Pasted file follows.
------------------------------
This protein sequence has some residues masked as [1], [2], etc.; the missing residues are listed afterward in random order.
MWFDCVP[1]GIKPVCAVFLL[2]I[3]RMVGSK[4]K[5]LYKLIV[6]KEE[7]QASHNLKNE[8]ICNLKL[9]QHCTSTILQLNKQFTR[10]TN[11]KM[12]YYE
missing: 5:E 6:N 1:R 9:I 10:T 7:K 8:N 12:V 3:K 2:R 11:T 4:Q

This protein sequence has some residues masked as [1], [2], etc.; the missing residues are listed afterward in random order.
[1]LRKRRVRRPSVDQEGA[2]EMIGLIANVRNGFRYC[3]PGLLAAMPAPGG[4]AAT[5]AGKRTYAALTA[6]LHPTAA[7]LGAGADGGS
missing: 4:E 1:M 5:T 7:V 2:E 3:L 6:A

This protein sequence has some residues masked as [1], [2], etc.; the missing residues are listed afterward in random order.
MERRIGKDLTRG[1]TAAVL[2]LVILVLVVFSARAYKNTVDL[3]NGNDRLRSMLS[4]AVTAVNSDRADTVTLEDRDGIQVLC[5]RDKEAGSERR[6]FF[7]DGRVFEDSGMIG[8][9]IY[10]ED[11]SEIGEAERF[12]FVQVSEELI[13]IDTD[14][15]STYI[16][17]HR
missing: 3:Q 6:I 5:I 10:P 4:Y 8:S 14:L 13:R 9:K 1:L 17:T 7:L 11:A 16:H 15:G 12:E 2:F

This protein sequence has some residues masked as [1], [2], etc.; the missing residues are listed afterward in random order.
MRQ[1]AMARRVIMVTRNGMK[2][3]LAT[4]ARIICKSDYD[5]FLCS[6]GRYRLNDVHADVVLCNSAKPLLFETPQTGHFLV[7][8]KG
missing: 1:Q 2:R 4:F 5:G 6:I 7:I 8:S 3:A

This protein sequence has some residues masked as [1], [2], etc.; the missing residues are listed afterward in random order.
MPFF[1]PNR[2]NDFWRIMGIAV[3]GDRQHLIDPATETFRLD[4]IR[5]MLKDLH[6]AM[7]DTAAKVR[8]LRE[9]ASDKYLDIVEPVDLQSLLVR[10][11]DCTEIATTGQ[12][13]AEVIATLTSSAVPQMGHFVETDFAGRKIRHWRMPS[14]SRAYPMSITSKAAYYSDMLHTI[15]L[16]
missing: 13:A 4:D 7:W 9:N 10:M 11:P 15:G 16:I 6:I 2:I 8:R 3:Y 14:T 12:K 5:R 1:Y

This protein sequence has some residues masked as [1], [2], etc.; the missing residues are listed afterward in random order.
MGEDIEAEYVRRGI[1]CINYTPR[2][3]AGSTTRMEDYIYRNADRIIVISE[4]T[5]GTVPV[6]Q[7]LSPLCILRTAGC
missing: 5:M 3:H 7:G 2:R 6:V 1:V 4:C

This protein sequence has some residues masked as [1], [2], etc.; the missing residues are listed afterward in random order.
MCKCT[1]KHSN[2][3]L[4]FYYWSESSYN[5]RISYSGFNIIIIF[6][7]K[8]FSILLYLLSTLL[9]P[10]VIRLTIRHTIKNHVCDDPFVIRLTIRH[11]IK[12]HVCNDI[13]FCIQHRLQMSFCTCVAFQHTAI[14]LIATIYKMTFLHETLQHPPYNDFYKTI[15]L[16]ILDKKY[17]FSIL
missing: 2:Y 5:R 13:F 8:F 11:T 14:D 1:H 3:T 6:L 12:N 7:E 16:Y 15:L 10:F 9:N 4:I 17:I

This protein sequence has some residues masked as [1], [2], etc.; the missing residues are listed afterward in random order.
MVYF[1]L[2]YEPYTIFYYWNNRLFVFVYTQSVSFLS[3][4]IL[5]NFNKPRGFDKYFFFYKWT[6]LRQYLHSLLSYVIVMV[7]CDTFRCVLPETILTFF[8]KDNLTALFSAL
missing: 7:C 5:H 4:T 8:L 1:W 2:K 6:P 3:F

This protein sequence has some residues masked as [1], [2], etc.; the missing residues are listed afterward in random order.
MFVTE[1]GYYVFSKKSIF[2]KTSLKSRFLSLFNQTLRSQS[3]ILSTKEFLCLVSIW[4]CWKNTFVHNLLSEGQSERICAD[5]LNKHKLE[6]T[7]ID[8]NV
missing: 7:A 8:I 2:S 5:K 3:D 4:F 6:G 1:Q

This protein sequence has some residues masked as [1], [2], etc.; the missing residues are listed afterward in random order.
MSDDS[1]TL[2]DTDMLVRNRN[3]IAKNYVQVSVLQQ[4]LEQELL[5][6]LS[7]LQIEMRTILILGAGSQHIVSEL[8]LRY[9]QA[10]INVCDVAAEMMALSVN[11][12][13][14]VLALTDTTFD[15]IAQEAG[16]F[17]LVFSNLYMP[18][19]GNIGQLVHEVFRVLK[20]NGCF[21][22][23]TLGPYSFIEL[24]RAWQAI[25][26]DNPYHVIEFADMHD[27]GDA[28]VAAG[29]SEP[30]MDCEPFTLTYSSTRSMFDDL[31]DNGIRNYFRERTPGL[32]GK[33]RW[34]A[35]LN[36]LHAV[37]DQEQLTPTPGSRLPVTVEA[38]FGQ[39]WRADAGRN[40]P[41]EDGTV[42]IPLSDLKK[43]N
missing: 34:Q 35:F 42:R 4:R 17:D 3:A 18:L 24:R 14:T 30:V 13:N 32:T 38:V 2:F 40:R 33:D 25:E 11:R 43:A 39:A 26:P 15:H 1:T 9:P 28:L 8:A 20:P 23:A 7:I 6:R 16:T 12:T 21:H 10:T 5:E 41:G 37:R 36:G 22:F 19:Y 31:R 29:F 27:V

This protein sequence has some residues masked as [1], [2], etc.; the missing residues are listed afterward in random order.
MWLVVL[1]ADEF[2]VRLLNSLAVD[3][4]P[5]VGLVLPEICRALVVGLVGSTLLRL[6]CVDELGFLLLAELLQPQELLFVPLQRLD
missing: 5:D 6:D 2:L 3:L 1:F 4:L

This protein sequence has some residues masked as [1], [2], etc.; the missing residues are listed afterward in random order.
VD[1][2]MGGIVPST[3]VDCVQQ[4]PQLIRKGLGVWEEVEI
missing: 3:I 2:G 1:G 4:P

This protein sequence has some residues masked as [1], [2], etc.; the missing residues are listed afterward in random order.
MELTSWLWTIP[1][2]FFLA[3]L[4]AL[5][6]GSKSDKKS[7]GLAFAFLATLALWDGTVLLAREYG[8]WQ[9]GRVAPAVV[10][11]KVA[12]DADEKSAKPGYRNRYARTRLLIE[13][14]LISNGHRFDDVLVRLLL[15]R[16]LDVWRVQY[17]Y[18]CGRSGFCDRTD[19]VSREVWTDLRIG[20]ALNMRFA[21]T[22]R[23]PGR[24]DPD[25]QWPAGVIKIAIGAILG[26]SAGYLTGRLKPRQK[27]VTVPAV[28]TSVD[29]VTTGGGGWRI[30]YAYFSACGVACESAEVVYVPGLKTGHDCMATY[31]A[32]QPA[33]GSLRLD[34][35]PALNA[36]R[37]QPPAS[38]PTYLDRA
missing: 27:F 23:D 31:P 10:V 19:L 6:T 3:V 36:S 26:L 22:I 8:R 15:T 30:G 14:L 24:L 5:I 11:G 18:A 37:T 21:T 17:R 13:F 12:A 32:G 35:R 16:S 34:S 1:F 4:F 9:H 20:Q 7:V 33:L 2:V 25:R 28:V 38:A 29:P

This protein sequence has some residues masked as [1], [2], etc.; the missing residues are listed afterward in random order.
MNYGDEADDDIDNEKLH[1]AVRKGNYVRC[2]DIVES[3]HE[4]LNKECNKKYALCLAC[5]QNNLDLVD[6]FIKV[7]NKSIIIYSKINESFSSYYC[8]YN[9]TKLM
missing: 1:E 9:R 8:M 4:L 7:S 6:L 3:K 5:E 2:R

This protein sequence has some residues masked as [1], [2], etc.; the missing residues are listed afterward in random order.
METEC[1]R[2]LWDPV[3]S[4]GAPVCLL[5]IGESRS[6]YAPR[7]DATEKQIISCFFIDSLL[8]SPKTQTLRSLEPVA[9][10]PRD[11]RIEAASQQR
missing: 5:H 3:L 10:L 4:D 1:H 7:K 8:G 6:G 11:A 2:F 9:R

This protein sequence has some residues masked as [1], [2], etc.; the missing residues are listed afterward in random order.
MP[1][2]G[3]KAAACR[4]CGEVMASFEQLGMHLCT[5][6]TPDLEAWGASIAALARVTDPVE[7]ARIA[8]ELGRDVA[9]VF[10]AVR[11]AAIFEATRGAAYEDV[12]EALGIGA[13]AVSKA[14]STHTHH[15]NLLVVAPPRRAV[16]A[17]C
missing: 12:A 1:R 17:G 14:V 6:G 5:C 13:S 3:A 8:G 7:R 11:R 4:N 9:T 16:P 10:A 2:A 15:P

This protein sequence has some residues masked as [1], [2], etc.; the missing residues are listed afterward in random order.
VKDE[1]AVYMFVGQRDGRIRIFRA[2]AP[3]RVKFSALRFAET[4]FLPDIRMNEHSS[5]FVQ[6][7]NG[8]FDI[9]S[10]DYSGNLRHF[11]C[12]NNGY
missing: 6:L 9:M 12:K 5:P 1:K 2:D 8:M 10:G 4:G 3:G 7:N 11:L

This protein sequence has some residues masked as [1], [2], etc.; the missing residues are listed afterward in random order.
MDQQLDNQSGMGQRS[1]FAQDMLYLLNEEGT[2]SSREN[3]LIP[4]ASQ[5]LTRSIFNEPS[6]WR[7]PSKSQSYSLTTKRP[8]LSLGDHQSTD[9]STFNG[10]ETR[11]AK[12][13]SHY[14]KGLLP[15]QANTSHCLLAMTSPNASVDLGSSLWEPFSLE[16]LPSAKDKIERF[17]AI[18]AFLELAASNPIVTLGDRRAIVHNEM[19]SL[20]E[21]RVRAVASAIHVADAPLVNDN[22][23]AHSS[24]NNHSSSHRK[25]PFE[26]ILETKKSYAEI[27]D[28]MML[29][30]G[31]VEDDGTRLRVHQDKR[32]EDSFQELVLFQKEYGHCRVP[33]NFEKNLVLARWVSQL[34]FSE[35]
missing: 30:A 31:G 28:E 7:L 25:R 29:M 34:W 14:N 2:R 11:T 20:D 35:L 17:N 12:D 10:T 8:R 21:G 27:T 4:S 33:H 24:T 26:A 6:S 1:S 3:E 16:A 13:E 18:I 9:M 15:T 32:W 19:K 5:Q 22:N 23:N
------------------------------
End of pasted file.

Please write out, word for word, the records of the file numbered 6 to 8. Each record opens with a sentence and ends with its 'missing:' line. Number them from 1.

This protein sequence has some residues masked as [1], [2], etc.; the missing residues are listed afterward in random order.
MGEDIEAEYVRRGI[1]CINYTPR[2][3]AGSTTRMEDYIYRNADRIIVISE[4]T[5]GTVPV[6]Q[7]LSPLCILRTAGC
missing: 5:M 3:H 7:G 2:R 6:V 1:V 4:C

This protein sequence has some residues masked as [1], [2], etc.; the missing residues are listed afterward in random order.
MCKCT[1]KHSN[2][3]L[4]FYYWSESSYN[5]RISYSGFNIIIIF[6][7]K[8]FSILLYLLSTLL[9]P[10]VIRLTIRHTIKNHVCDDPFVIRLTIRH[11]IK[12]HVCNDI[13]FCIQHRLQMSFCTCVAFQHTAI[14]LIATIYKMTFLHETLQHPPYNDFYKTI[15]L[16]ILDKKY[17]FSIL
missing: 2:Y 5:R 13:F 8:F 11:T 14:D 1:H 3:T 6:L 12:N 7:E 16:Y 15:L 10:F 9:N 4:I 17:I

This protein sequence has some residues masked as [1], [2], etc.; the missing residues are listed afterward in random order.
MVYF[1]L[2]YEPYTIFYYWNNRLFVFVYTQSVSFLS[3][4]IL[5]NFNKPRGFDKYFFFYKWT[6]LRQYLHSLLSYVIVMV[7]CDTFRCVLPETILTFF[8]KDNLTALFSAL
missing: 7:C 5:H 4:T 8:L 1:W 2:K 6:P 3:F